With a new sound system in place, the Millbrook Community Players are presenting Jack Sharkey's comedy, "Saving Grace", directed by Fred Neighbors, and with a small ensemble cast of veteran actors and a newcomer to the local theatre scene. The small, but appreciative, audience often punctuated the performance with loud laughs stemming from the clever script and the timing of the actors.
The comedy of this script stems from its witty dialogue and characterizations, as well as from conventional mistaken identities brought about by virtually everyone pretending to be what they are not.
Grace Larkin [Ashley Allman] invites her boss Walter Chepple [John Collier] back to her apartment for a late night drink...and she is a nervous wreck; it is her first attempt at romance, and she spouts many cliche-ridden quotations from B-films to which she is addicted. -- He, on the other hand, appears to be an experienced Lothario and invites her to accompany him to a business convention in Hawaii, complete with a special sexy outfit he bought her and which she models for him as a birthday present.
Awkward moments for each of them are interrupted by the arrival of a telephone repairman named Alex [Paul Travitsky] and Grace's sister Harriet [Rae Ann Collier] who is being pursued by her suitor Gregor [Dave Kelsen] a Russian evangelical preacher.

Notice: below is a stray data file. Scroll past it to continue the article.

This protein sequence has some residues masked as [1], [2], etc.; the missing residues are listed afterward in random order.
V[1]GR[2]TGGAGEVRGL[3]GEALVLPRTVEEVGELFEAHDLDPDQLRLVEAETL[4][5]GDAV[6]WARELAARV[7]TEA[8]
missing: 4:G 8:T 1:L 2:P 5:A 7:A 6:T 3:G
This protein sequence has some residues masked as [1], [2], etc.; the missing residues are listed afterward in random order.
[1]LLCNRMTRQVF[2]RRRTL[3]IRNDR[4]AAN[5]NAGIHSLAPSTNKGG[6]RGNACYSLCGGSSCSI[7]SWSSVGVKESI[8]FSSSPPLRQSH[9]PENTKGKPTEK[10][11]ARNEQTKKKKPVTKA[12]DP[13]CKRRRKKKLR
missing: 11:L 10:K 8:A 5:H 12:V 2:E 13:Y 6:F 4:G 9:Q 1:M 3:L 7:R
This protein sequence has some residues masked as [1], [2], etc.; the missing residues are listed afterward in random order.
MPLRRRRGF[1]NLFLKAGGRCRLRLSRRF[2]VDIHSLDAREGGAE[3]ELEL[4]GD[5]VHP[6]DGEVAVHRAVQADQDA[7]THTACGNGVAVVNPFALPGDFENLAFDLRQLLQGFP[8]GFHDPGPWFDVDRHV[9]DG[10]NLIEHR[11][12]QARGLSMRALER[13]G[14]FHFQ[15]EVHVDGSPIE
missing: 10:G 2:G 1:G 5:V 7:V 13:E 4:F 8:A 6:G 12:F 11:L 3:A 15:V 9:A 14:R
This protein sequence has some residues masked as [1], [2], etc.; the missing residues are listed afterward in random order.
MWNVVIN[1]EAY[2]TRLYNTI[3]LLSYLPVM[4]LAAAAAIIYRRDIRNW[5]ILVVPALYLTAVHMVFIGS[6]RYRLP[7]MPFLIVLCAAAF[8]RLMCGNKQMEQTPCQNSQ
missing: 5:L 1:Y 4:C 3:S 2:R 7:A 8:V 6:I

The script contrives to have characters leave the stage at critical moments, only to return to overhear partial conversations that cause them to draw the wrong conclusions, or to find other characters in an assortment of compromising positions...all standard conventions of farcical comedies.
There is a good deal of success in the performances. Most of the clever dialogue is presented by this ensemble with a naturalistic understanding -- a lot of double-entendre -- and spot-on timing, and in Ms. Allman's case, some wonderful facial mugging that clearly indicate her predicaments.
But, plays of this type also require a variety of pace -- some fast and furious, some slowed down in exhaustion -- to highlight the emotional and physical intensity of the script. Some attention to this would benefit the two-hour production.
And there appears to have been some reticence in both physical intimacy and in costuming. Every kiss is either a perfunctory peck or a chaste one when it should be smouldering and lingering, and everyone remains dressed in very demure clothing, especially when wearing underwear and caught in the aforesaid compromising positions. Though a red Union suit may draw a laugh in and of itself, it hardly compromises the characters in question of the assumed dalliance or being caught in the act.
Nonetheless, this production of Saving Grace is a funny entertainment that provides audiences with an old-fashioned laugh-out-loud night at the theatre.